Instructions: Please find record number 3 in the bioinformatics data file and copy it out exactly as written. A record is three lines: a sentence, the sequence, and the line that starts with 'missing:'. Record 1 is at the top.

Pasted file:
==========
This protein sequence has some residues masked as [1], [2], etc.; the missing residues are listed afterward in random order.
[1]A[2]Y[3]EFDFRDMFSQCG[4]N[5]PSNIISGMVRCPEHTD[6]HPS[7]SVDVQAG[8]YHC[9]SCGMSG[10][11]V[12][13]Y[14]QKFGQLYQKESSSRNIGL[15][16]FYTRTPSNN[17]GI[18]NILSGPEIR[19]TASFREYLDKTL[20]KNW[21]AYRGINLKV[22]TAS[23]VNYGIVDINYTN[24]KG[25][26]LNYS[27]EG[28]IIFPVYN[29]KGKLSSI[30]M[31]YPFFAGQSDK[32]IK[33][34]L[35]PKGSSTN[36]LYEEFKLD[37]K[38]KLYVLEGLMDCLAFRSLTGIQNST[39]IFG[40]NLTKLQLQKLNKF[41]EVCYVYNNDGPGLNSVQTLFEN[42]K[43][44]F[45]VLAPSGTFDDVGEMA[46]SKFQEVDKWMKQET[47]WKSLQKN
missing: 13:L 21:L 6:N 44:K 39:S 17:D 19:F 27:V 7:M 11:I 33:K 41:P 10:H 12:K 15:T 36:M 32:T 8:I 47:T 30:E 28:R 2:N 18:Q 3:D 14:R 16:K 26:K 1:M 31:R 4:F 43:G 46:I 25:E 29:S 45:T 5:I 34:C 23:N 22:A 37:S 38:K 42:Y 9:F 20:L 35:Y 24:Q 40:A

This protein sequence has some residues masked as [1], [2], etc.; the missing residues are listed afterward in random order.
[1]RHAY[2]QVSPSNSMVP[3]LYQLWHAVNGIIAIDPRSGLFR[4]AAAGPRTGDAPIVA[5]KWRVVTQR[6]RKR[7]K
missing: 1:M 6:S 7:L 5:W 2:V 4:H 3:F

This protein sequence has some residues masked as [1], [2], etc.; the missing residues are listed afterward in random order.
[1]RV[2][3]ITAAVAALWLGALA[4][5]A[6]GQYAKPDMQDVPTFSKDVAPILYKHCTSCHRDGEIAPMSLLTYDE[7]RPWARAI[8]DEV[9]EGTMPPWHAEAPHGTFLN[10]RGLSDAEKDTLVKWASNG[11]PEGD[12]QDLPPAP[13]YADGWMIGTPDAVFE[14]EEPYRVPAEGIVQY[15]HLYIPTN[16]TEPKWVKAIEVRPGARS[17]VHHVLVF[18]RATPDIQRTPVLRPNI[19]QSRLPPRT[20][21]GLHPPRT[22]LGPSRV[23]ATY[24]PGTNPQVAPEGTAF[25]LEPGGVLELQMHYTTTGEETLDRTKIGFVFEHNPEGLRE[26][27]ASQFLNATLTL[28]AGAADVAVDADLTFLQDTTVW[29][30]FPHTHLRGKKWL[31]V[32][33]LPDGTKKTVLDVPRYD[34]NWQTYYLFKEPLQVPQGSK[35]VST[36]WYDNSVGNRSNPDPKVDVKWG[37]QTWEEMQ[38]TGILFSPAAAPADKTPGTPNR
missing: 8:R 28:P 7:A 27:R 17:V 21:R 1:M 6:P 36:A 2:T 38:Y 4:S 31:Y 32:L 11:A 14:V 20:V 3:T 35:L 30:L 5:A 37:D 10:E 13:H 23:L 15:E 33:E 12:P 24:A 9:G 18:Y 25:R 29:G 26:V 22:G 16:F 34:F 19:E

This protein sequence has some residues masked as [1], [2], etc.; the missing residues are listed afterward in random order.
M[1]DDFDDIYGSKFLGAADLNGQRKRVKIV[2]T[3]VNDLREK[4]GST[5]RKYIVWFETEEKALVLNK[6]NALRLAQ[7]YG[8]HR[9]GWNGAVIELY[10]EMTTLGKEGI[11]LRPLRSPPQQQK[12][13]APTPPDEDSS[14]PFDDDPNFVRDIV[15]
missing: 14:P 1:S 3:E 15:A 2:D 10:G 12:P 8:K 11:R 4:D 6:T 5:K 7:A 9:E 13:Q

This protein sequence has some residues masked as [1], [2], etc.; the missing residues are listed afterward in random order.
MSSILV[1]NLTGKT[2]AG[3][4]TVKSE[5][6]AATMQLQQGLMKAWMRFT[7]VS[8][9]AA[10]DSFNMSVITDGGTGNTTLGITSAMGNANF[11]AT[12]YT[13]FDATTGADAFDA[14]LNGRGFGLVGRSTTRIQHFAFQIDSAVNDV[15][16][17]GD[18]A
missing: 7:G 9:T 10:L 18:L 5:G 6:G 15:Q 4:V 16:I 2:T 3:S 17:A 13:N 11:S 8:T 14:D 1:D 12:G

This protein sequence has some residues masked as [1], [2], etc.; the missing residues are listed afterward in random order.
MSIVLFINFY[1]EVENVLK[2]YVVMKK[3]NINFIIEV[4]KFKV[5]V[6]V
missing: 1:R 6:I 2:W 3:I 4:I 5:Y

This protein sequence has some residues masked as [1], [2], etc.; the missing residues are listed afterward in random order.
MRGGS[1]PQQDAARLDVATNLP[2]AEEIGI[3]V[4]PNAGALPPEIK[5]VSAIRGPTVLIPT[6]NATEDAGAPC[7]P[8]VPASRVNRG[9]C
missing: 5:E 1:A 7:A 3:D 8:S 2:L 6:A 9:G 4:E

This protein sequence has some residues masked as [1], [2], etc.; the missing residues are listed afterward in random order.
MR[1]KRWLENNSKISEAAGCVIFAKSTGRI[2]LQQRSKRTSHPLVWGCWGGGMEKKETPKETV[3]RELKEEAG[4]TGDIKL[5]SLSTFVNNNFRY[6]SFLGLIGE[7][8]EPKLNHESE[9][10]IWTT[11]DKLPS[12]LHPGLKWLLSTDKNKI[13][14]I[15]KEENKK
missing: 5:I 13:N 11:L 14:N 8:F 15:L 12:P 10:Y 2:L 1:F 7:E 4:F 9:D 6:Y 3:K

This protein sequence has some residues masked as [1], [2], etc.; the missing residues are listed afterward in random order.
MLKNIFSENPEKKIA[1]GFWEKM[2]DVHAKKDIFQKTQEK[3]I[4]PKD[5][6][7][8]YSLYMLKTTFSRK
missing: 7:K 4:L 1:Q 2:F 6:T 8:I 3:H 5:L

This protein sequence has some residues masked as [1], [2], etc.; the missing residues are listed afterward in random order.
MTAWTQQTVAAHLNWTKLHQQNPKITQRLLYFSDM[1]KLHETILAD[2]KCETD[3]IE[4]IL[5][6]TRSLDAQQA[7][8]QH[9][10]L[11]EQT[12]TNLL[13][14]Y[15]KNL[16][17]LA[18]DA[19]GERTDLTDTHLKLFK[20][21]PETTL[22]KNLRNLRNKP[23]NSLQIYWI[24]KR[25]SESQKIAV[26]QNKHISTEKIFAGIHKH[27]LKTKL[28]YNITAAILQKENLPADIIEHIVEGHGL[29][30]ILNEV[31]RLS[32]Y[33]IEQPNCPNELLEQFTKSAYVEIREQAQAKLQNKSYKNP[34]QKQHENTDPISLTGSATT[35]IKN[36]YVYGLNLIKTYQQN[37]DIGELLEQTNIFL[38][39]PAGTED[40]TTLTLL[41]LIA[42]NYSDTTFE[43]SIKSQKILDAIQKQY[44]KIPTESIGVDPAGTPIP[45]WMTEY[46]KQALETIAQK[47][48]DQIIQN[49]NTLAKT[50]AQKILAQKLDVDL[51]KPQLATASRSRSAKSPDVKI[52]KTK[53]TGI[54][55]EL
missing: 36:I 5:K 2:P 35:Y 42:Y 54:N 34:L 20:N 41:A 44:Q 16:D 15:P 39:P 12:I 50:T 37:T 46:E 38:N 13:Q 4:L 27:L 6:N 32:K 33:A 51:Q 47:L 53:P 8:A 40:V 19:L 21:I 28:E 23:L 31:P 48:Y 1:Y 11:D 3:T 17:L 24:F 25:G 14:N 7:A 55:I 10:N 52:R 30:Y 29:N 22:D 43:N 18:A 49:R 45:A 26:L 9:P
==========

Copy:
This protein sequence has some residues masked as [1], [2], etc.; the missing residues are listed afterward in random order.
[1]RV[2][3]ITAAVAALWLGALA[4][5]A[6]GQYAKPDMQDVPTFSKDVAPILYKHCTSCHRDGEIAPMSLLTYDE[7]RPWARAI[8]DEV[9]EGTMPPWHAEAPHGTFLN[10]RGLSDAEKDTLVKWASNG[11]PEGD[12]QDLPPAP[13]YADGWMIGTPDAVFE[14]EEPYRVPAEGIVQY[15]HLYIPTN[16]TEPKWVKAIEVRPGARS[17]VHHVLVF[18]RATPDIQRTPVLRPNI[19]QSRLPPRT[20][21]GLHPPRT[22]LGPSRV[23]ATY[24]PGTNPQVAPEGTAF[25]LEPGGVLELQMHYTTTGEETLDRTKIGFVFEHNPEGLRE[26][27]ASQFLNATLTL[28]AGAADVAVDADLTFLQDTTVW[29][30]FPHTHLRGKKWL[31]V[32][33]LPDGTKKTVLDVPRYD[34]NWQTYYLFKEPLQVPQGSK[35]VST[36]WYDNSVGNRSNPDPKVDVKWG[37]QTWEEMQ[38]TGILFSPAAAPADKTPGTPNR
missing: 8:R 28:P 7:A 27:R 17:V 21:R 1:M 6:P 36:A 2:T 38:Y 4:S 31:Y 32:L 11:A 14:V 20:V 3:T 35:L 30:L 5:A 37:D 10:E 13:H 23:L 15:E 33:E 12:P 24:A 9:G 18:Y 25:R 29:G 26:V 22:G 16:F 34:F 19:E